Starting in 1817 the French chemists Pierre-Joseph Pelletier and Joseph Caventou began a series of groundbreaking experiments using mild solvents to isolate out active plant elements, acts which created the idea of chemistry surrounded around alkaloids. This would allow chemists to start playing around with plants using specific chemical elements that the plants contained, rather than having to makeshift units of plant extracts and bark mixtures. Within the first year they isolated the green pigment from plant, which they named Chlorophyll. In 1820 they isolated the active malaria fighting element in Cinchona – and named it quinine.

    Hop over a continent to the British imperial presence in India circa 1870. Malaria is a massive problem for the people of India. As it us spread by mosquitoes, it was very difficult to isolate to one caste of people, and as such hit the British soldiers stationed there. Quinine extract is the obvious medicine, however in its pure form its effectiveness is matched only by its repulsiveness. Dissolved in water, it made a beverage called “Indian Tonic Water.” Tonic Water available in stores these days is sweetened and contains a fraction of the quinine from those days. So picture less sweet, and significantly more bitter, Tonic Water. Awful, right? Worse, according to Merck Index it takes 2L of water to dissolve 1 gram of quinine. You’d have to drink gallons of it!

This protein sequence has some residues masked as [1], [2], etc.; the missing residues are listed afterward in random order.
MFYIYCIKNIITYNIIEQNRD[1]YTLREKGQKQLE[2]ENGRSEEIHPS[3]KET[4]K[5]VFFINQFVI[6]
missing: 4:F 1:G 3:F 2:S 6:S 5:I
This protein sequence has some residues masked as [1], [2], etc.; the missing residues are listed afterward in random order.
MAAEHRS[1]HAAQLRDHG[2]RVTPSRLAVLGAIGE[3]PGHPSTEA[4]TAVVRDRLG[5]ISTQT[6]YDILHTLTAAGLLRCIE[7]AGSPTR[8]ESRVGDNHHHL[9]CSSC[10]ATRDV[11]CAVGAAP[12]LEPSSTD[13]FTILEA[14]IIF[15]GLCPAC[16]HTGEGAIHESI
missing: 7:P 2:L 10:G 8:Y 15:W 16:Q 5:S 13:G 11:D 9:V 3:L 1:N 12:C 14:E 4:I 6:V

Enter gin. The British, being the righteous bastards that they are, learned quickly that gin would take care of this dissolving issue. A gram of quinine dissolves in 0.8ml, or about 2,500x less liquid than water. Add a twist of lime, and you now have the Gin and Tonic – the perfect way to get buzzed, force indigenous people into the salt mines, and keep healthy by fighting malaria. Hence the quote from Mr. Churchill here that opened this article – the Gin and Tonic saved the British Army from malaria. Let’s see your chocolate vodka martini nonsense do that!

    So there you have it. Next time you are kicking back, enjoying a fine martini, tom collins, gin and tonic, or just plain old gin by itself, take comfort in knowing that what you drink stands for the virtues of empiricism, disinterested inquiry, theories based on observation and not on faith, weights and measures, and Science.